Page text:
Excerpt from an article by Antonio Socci:
According to the Church’s Magisterium, the foundation of peace is the defense of the values of human life and the rights of man. These values are threatened by totalitarianisms and fundamentalisms. Today though, also by a “dictatorship of relativism” which is spreading among the political elite and intellectuals of the West and causes disorientation in the peoples. Subsequently they are without direction, confused even in their good sentiments. This can be seen nowadays in the news stories and in the [changed] habits [of people].
This week, for example, the massacre of three Italian nuns in Burundi was acknowledged in general indifference, contrasted against the National tragedy, still ongoing, of the accidental death of a bear in Trentino. It is a collective phenomenon which is more shocking if you compare it to the general lukewarm reaction to the massacres of thousands of human beings (mainly Christians ) occurring right now in different parts of the world.
On the other hand, we have seen a progressive devaluation of human life for decades now, primarily – which is even graver – in State laws. They began first in the totalitarian states and the democratic ones followed suit.
Paul VI, John Paul II and Benedict XVI understood clearly this poisoned legacy from the 20th century and they linked it inextricably to the themes of war and peace.
Along with the pontiffs, Mother Theresa of Calcutta – who lived her entire life in the existential peripheries – repeated for years that, “abortion was the worst threat to peace in the world.” If we take a look at statistics it is difficult to say she was wrong: 50 million abortions every year – a number of victims equal to those of the Second World War. In the space of thirty years at least a billion lives have been swept away (as well as mothers wounded through this practice by the indifference of the world). The Church up until Benedict XVI, faced with such a massive slaughter, had cried out forcefully so as to awaken minds and hearts. She also had always claimed vigorously the right to religious liberty in totalitarian or fundamentalist regimes.
“Any country that accepts abortion is not teaching its people to love, but to use any violence to get what they want. This is why the greatest destroyer of love and peace is abortion.” Mother Teresa – National Prayer Breakfast
“We are talking of peace. These are things that break peace, but I feel the greatest destroyer of peace today is abortion, because it is a direct war, a direct killing – direct murder by the mother herself. And we read in the Scripture, for God says very clearly: Even if a mother could forget her child – I will not forget you – I have carved you in the palm of my hand. We are carved in the palm of His hand, so close to Him that unborn child has been carved in the hand of God. And that is what strikes me most, the beginning of that sentence, that even if a mother could forget something impossible – but even if she could forget – I will not forget you. And today the greatest means – the greatest destroyer of peace is abortion. And we who are standing here – our parents wanted us. We would not be here if our parents would do that to us. Our children, we want them, we love them, but what of the millions. Many people are very, very concerned with the children in India, with the children in Africa where quite a number die, maybe of malnutrition, of hunger and so on, but millions are dying deliberately by the will of the mother. And this is what is the greatest destroyer of peace today. Because if a mother can kill her own child – what is left for me to kill you and you kill me – there is nothing between.” Mother Teresa – Nobel Lecture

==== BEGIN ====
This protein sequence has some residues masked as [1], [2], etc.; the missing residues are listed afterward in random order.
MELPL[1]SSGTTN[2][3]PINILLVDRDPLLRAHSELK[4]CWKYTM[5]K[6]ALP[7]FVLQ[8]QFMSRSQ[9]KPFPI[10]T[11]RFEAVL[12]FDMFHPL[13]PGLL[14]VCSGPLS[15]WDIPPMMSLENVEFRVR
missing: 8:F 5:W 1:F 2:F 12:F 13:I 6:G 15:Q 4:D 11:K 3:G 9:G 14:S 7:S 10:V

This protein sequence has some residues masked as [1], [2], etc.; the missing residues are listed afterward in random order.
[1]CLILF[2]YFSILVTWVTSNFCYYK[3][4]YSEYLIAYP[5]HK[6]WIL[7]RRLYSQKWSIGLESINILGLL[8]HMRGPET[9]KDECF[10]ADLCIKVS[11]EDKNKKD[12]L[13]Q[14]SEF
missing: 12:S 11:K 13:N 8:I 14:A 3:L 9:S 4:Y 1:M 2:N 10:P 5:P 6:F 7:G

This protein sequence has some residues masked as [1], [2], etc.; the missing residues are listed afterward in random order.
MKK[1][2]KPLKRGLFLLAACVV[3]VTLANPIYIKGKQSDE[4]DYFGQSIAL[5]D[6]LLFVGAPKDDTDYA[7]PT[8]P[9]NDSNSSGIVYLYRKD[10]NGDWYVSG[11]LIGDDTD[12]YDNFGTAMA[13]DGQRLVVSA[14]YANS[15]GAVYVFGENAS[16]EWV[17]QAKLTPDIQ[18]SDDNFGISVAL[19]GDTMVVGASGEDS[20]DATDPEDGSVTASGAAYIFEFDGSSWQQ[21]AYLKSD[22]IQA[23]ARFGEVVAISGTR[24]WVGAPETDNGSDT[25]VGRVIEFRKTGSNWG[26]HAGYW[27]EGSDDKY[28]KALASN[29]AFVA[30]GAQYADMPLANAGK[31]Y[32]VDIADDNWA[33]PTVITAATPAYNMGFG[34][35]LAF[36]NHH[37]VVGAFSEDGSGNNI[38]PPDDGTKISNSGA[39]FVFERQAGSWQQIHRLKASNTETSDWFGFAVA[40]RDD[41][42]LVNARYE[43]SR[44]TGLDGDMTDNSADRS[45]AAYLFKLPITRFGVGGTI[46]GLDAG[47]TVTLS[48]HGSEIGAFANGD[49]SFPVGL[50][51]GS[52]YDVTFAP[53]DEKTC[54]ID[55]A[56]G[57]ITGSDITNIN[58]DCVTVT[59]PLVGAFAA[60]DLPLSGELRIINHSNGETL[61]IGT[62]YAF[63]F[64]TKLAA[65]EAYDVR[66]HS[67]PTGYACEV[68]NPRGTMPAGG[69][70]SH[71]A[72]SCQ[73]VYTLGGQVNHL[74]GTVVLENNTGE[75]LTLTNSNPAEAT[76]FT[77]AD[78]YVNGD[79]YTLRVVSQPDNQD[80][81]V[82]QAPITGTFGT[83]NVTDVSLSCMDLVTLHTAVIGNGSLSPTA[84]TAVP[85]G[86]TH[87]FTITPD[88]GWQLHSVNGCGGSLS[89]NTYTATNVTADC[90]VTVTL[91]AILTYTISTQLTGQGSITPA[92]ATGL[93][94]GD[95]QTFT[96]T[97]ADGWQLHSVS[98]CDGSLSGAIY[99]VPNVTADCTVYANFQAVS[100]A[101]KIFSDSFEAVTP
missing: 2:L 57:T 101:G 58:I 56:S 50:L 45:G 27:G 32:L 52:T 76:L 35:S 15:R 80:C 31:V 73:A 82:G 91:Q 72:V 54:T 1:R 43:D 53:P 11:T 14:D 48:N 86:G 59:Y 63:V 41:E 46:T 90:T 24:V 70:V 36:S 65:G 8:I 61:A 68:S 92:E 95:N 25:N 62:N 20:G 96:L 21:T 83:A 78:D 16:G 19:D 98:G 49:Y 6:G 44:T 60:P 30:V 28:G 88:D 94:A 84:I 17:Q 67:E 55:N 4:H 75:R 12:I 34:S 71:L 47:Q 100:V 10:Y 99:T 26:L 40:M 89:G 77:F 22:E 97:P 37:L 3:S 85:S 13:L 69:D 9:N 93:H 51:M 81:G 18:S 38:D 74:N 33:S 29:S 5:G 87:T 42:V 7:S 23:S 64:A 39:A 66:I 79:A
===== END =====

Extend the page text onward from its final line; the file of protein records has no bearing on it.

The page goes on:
“America, your deepest identity and truest character as a nation is revealed in the position you take towards the human person. The ultimate test of your greatness is the way you treat every human being, but especially the weakest and most defenseless ones. The best traditions of your land presume respect for those who cannot defend themselves. If you want equal justice for all, and true freedom and lasting peace, then, America, defend life! … Every human person – no matter how vulnerable or helpless, no matter how young or how old, no matter how healthy, handicapped or sick, no matter how useful or productive for society – is a being of inestimable worth created in the image and likeness of God. This is the dignity of America, the reason she exists, the condition for her survival – yes, the ultimate test of her greatness: to respect every human person, especially the weakest and most defenseless ones, those as yet unborn.” Pope John Paul II USA departure ceremony on 9/19/87